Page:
- Ayman Nour: liberal politician, was running (before disqualification) on behalf of the "Tomorrow Of The Revolution Party", and first candidate to oppose Mubarak significantly in a multi-candidate elections in 2005 (imprisoned shortly after), he was a late comer to these 2012 elections. I could not find a proper resolution image of his poster, but I found pictures of them on the streets, and the original picture without the text. He it noted for having said with genuine frustration: "I cannot find a place to put my posters!".. due to Abu Ismail's posters being everywhere. Slogan: "We were a ray a of light... in a time of darkness" (a reference to light since "Nour" means "light") - and "For a free Egypt"


- Hamdeen Sabbahy: independent candidate, Nasserist, Sabbahy has a long history of political activism. He is running on a populist platform, attempting to appeal mainly to less affluent and middle-class voters. Some detractors of the poster have claimed it lacked a more "presidential" look to it, especially for such a respectable candidate. Slogan: "One of us, president of Egypt."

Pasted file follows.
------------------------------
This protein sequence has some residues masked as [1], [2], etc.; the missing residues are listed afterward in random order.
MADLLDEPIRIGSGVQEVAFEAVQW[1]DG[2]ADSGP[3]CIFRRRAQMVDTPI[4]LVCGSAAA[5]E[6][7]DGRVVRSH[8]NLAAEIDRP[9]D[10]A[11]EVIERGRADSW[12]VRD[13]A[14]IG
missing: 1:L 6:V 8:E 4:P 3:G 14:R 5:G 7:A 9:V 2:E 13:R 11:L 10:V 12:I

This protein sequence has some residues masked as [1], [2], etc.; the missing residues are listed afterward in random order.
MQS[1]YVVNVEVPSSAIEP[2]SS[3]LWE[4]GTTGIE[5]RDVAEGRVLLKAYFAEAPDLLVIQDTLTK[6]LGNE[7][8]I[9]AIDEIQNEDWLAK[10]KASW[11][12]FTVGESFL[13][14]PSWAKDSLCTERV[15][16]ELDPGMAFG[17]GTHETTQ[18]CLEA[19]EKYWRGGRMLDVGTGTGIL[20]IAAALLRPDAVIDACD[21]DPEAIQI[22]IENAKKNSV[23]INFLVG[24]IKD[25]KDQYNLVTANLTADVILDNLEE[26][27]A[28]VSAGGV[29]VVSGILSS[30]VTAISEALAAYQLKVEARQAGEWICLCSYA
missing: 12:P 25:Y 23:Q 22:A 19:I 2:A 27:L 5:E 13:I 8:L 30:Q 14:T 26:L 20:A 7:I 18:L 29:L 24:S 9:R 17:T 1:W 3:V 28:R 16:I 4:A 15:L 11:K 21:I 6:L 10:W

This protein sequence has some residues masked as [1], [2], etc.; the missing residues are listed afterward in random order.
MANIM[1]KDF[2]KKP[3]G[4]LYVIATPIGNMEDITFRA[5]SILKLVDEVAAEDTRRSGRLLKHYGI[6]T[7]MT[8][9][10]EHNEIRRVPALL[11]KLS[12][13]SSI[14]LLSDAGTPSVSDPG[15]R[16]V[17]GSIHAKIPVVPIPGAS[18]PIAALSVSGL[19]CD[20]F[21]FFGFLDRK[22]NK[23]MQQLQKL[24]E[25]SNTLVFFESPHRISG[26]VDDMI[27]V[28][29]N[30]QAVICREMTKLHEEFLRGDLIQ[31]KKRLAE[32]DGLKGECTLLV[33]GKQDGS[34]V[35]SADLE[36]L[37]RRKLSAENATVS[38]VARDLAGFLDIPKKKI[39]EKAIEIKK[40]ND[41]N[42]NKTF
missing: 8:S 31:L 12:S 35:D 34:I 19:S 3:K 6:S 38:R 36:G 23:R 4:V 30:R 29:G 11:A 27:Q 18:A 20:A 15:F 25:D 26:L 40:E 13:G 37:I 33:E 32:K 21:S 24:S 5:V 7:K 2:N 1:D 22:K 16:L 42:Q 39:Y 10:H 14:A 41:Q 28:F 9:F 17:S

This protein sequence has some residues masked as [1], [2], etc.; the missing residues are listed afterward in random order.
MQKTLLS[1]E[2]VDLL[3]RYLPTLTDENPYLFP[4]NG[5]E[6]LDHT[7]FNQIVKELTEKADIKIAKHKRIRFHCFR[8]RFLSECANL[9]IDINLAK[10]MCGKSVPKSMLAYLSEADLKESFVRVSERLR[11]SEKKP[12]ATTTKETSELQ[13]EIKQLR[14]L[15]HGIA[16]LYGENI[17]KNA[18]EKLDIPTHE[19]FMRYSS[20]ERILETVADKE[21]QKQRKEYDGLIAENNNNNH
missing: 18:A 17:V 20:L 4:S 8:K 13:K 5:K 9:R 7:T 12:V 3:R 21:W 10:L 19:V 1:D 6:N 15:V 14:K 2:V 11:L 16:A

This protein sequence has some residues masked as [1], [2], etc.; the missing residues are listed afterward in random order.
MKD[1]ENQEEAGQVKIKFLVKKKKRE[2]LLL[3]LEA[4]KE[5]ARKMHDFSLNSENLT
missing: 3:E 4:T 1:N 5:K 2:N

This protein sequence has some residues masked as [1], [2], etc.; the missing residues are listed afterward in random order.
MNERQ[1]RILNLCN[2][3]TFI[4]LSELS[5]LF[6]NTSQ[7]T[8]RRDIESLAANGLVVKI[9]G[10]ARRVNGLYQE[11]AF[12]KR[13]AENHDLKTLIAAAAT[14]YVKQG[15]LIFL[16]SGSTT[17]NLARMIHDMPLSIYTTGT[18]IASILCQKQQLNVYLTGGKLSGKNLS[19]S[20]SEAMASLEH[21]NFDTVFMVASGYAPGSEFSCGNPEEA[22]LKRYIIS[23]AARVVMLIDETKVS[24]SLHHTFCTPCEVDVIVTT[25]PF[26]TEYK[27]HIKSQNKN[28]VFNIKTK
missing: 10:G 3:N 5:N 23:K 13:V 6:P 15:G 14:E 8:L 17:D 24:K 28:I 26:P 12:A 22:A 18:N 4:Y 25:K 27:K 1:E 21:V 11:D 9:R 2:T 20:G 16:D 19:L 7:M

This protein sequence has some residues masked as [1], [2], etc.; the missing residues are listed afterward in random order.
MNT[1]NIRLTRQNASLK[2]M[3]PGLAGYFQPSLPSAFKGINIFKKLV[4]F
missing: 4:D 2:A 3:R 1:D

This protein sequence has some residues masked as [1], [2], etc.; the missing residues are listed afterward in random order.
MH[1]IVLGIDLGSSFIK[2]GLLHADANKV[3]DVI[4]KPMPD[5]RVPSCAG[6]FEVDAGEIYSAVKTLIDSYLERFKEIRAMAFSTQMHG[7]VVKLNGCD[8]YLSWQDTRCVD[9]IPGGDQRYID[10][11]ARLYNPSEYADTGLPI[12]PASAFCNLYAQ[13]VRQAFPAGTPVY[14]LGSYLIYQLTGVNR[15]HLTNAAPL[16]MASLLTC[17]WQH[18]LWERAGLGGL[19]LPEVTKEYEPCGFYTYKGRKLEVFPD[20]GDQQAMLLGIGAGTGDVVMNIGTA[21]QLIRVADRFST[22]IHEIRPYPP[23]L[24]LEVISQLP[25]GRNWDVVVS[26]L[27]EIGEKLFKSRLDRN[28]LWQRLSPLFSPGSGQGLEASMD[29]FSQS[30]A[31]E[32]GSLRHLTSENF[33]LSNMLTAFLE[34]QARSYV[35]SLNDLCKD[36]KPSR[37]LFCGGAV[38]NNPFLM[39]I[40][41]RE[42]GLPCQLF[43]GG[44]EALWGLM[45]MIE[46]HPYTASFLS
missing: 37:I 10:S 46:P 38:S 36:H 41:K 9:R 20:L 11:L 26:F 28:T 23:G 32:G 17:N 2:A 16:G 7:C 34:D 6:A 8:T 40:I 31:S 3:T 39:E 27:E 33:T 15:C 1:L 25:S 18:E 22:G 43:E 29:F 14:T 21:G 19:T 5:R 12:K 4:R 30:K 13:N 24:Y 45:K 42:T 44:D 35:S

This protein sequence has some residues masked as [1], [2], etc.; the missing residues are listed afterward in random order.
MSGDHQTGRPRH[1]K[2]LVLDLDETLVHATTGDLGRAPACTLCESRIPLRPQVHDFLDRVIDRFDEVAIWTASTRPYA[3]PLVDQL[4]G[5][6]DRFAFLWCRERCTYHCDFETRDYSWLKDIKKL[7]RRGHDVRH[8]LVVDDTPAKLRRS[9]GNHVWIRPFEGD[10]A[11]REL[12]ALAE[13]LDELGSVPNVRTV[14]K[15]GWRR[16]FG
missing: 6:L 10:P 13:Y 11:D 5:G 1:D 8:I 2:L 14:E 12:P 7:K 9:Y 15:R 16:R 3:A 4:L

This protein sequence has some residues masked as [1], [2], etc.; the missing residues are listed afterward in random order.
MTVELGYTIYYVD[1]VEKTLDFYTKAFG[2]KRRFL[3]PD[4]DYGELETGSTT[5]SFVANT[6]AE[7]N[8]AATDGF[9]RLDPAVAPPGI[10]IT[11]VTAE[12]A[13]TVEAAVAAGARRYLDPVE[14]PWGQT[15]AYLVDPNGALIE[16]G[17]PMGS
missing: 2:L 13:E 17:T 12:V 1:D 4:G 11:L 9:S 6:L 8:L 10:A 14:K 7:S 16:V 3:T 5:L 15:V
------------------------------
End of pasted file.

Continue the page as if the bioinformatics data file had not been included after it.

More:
- Omar Soleiman: this former VP and Intelligence chief made a very late entry into the race, only to be disqualified as fast as he had entered. I have searched for an official poster, but couldn't find any. This, however, was the most common poster used and posted by supporters, online and offline. Below it was a better effort by his supporter's Facebook page. Slogan: "The true alternative. Omar Soleiman, President of the Republic."